Create Your Own R Tutorials with Github & DataCamp
At DataCamp, we’ve been working on a improved way of creating content. DataCamp’s new Teach app is closely linked with GitHub, the popular web-service where you can collaborate on Git Repositories. To make creating and maintaining courses as easy as possible, the DataCamp Teach app can automatically convert a GitHub repository in a DataCamp course. This is similar to how continuous integration tools such as Travis CI and Jenkins work: simply push changes to your GitHub repository, and the changes are automatically reflected in the DataCamp app.
This blog tutorial walks you through the different steps to create your own interactive online course on www.DataCamp.com. Next to the post you can also have a look at the complementary screencast below. If you want to take a deep dive into DataCamp's documentation, head over to www.datacamp.com/teach/documentation. Teaching Data Science has never been easier!
DataCamp Teach - Creating a course
Start by browsing to www.datacamp.com/teach. If you’re not logged in you will be redirected to the DataCamp login page, where you can continue using your DataCamp credentials. If you don’t have a DataCamp account yet, you can create a new one by following the Sign Up link.
Once logged in to DataCamp, you will immediatly be asked to link your GitHub account. Press the Link account to GitHub button and log in on your GitHub account. You might have to give access to DataCamp so that your repositories can be read.
After linking your GitHub account, you will be redirected back to start creating a course.
On the main page, create a course by following these 2 steps:
- Choose a cool name
- Click on Create!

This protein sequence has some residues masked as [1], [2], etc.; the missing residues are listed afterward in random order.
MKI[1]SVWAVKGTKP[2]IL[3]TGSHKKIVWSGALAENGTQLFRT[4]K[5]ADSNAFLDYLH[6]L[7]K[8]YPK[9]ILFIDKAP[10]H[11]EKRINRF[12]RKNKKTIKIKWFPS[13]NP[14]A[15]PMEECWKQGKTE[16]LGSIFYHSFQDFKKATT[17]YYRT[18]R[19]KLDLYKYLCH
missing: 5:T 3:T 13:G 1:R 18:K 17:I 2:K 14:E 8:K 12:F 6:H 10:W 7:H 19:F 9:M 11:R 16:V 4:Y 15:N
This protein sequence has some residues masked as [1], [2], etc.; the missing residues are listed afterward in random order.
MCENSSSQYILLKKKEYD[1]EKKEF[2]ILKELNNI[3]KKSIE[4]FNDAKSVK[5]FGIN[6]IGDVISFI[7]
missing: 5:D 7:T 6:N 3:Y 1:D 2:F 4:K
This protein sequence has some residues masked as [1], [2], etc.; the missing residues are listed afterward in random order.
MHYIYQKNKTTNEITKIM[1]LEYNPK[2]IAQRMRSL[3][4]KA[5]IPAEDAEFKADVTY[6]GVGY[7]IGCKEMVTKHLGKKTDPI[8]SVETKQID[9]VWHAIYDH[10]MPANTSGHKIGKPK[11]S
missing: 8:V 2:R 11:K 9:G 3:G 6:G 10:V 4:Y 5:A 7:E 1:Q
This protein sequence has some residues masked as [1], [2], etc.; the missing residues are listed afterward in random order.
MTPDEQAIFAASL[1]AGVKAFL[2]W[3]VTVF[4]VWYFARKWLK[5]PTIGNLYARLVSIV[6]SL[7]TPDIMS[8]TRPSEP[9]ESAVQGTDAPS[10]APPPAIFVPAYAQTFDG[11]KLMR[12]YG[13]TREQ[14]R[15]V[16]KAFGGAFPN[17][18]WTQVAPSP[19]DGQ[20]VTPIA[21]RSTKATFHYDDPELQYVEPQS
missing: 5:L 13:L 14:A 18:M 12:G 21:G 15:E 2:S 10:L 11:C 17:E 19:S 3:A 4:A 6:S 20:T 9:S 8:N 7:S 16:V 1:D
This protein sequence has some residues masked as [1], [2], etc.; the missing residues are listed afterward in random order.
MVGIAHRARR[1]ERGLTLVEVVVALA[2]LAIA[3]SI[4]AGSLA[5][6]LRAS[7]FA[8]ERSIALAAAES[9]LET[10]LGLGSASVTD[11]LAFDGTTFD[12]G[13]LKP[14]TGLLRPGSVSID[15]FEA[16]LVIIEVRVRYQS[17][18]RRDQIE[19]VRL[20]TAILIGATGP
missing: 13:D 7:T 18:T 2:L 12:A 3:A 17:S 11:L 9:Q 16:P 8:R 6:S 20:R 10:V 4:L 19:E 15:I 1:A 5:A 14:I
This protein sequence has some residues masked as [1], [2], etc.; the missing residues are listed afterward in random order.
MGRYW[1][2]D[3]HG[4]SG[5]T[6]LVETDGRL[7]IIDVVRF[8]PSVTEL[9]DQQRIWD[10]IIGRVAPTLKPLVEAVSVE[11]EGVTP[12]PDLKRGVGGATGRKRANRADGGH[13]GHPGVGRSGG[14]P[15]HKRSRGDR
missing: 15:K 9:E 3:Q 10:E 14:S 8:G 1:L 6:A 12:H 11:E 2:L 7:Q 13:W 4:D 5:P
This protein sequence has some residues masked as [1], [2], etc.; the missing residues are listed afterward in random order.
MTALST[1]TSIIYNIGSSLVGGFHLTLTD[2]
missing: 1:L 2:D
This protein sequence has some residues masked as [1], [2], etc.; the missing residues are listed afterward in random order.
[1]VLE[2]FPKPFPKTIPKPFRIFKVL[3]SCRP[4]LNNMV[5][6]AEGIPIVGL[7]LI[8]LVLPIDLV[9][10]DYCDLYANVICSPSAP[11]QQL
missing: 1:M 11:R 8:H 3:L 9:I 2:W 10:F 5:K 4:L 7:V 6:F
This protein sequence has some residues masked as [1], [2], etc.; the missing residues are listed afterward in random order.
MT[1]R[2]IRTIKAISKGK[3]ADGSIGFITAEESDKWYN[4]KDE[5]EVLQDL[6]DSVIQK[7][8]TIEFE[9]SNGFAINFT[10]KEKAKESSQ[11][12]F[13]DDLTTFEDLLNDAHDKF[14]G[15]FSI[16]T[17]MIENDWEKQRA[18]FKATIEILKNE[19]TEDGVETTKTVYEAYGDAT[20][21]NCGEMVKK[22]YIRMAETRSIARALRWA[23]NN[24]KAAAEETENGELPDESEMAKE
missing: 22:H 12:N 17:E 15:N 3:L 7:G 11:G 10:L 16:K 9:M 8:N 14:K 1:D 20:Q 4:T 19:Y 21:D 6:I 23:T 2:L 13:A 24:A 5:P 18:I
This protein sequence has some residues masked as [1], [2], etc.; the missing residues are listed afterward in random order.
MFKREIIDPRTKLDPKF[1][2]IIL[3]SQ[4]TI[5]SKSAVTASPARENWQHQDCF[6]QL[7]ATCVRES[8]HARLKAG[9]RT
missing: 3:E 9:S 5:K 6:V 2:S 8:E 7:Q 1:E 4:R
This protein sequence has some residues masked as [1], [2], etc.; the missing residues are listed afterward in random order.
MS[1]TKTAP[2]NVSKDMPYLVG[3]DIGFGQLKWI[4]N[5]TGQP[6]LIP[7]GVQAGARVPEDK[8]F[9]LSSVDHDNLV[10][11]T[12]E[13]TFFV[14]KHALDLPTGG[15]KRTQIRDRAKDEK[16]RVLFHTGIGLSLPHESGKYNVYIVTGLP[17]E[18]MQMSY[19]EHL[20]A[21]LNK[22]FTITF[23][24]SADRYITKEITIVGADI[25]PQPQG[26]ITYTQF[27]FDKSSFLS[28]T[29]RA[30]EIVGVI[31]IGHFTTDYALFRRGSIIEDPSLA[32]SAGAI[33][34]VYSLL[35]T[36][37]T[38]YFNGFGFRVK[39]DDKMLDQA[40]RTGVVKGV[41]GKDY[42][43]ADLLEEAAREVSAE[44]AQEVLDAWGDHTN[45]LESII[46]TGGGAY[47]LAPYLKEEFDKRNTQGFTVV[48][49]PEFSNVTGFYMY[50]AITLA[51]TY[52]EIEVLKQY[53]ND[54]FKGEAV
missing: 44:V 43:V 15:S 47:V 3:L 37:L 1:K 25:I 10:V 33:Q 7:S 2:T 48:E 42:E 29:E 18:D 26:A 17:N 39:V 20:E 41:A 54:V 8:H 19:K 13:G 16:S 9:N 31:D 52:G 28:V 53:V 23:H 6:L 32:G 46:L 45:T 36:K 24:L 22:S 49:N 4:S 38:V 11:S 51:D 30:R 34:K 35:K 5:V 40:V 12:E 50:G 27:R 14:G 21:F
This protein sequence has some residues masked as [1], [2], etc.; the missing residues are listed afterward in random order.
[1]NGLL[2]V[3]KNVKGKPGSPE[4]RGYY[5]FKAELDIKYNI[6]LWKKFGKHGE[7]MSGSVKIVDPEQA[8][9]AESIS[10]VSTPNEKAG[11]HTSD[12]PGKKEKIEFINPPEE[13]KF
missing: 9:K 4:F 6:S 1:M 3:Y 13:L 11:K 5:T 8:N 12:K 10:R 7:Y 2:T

That’s all, wait a few seconds and the course will be added to your GitHub repositories and linked with DataCamp.
Once the course is created, it will appear in your linked courses section.
Each course repository has a few action associated with them:
- Course title: clicking the course title will redirect you to the course page on DataCamp. After creating a new course, you might need to click the Refresh link before the course title will become available.
- Github icon: browse to the GitHub page of the repository you created.
- Refresh: this will refresh the course build information, showing the latest builds.
- Show details: show the details of a build.
- Unlink: remove the association between the GitHub repository and the DataCamp course. After removing this link, changes to the repository on GitHub will no longer affect the course on DataCamp.
- Show more builds: show older course builds.
In the course repository box, you can have a look at the recent build attempts of your course. Succesful builds will be annotated with a green border. You can show the details of a specific build by pressing on Show details.
Pressing Show details will reveal some extra information, this is especially useful if you try to find out why your build failed.
Next, let’s make some changes to our brand new course. Using DataCamp Teach, this becomes a piece of cake. First we click on the GitHub icon in the course repository box to browse to the GitHub page of our new course.
Say you want to edit Chapter 1 of your course. In this case you can click on
chapter1.md on the GitHub page and use the standard GitHub editor to start editing the file.
In this example we’ve changed the title of the first VideoExercise to
Analyze movies. You can name this however you want. If you want some more information about the internal structure of these markdown files, you can use the documentation at this page.
Commit your change on GitHub, but watch out: don't forget to add an informative commit message.
Afterwards, you go back to the DataCamp Teach application, press the Refresh button and have a look at the details of the new build attempt.
Everything seems to have passed! Let's have a look at the course on DataCamp, click on the Course title of the course you just updated.
Nice, your changes on GitHub have automagically been updated on the DataCamp site. Editing courses has become easier than ever. Of course you're not restricted to the GitHub UI to edit courses, any interface which can push to GitHub will do.